The garage door opener stops working in the teen degrees. It groans, rises about two feet, then stops. I press again and the door goes back down. I press again, the door groans, moves up two, three, four feet. I think it is going to work, but no. The door stops mid-way up. I press the button again and again. On the fourth or fifth try, the door finally goes all the way up. Sheesh! My car doesn’t want to turn over and run – but neither do I. My car’s tires become square at single digit temperatures so for the first few miles the road seems impossibly bumpy.
Last week, I went to the garage, struggled to get the door open, my car to start and finally was backing out of the garage when two little mice jumped from my engine block and ran down the alley. I guess the warming engine was too much for them. For a while there, they had a home.
The sidewalks are slippery; the streets as well. Then there is the surprise of ‘black ice’ that has us slipping toward the intersections as we try to stop. My fingers crack even though I put lotion on them daily. My feet as well, seem to dry up in the winter. And static electricity is in full supply, so that whenever I take my coat off, the sweater I’m wearing clings to it. I crackle like the splitting of atoms as one heavy-weight article of clothing parts with another.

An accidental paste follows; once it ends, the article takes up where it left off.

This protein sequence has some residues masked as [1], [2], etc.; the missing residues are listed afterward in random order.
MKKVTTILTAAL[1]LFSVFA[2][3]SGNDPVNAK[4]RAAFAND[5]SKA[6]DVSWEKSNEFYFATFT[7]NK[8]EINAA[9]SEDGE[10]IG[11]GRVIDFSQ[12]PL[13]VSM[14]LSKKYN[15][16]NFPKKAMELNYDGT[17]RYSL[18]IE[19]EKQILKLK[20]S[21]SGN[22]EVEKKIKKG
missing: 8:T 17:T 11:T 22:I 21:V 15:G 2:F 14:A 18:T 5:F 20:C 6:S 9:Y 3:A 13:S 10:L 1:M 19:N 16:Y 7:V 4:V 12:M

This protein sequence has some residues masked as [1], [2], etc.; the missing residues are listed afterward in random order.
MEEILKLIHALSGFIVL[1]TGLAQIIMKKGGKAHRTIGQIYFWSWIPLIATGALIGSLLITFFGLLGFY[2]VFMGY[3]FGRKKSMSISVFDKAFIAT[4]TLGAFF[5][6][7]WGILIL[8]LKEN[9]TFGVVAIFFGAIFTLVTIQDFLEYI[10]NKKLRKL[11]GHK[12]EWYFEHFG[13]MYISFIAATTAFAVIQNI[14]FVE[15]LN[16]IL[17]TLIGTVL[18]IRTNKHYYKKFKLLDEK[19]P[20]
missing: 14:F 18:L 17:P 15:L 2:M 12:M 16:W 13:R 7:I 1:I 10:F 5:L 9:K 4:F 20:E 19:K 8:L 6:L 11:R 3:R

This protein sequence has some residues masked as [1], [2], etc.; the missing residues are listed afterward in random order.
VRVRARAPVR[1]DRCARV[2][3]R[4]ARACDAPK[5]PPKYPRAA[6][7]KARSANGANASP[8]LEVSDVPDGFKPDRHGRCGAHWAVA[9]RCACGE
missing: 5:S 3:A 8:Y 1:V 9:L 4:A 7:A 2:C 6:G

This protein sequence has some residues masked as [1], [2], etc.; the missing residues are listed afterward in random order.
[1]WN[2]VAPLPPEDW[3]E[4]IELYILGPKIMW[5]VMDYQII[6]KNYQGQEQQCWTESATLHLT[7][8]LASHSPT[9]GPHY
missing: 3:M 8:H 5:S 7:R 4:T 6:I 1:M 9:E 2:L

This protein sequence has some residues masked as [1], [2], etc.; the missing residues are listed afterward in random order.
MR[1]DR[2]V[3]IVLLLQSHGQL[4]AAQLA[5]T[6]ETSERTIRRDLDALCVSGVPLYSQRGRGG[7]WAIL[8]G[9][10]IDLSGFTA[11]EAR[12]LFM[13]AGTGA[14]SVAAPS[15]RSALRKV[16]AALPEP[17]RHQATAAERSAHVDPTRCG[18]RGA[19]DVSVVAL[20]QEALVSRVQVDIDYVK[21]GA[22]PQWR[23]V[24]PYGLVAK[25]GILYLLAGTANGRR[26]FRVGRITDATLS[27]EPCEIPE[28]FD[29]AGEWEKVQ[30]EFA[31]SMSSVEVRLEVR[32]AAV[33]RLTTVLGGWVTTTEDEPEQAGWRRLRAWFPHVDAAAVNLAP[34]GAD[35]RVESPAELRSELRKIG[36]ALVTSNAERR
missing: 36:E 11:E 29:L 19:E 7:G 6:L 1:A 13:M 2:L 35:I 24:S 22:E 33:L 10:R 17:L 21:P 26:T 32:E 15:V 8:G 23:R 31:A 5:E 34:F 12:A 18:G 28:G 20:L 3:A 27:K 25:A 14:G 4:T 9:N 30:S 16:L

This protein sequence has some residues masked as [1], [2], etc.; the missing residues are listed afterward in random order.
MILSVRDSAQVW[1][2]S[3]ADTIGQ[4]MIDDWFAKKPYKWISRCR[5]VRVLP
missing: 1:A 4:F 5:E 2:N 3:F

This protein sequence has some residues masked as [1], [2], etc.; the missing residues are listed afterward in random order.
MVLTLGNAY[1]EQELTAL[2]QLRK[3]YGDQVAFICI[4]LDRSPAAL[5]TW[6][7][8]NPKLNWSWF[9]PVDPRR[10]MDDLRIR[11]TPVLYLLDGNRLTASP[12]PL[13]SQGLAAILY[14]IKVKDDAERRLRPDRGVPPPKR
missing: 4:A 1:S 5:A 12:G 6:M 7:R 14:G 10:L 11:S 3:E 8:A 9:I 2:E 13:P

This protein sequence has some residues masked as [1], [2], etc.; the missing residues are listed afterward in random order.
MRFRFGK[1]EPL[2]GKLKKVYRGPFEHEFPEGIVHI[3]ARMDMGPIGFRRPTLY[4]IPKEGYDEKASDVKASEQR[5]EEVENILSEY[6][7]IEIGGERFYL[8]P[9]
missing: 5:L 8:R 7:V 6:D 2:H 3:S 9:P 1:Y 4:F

And my hair, which on a good day is questionable, in winter is dryer that hay. Add the hat and you’ve got ‘enchanted’ all the way. Of course, ‘hat hair’ is good for laughs with all of us, even the babies who come with wispy fronds of hair flying every which way. Cute on babies and little boys, but on me? I don’ think so.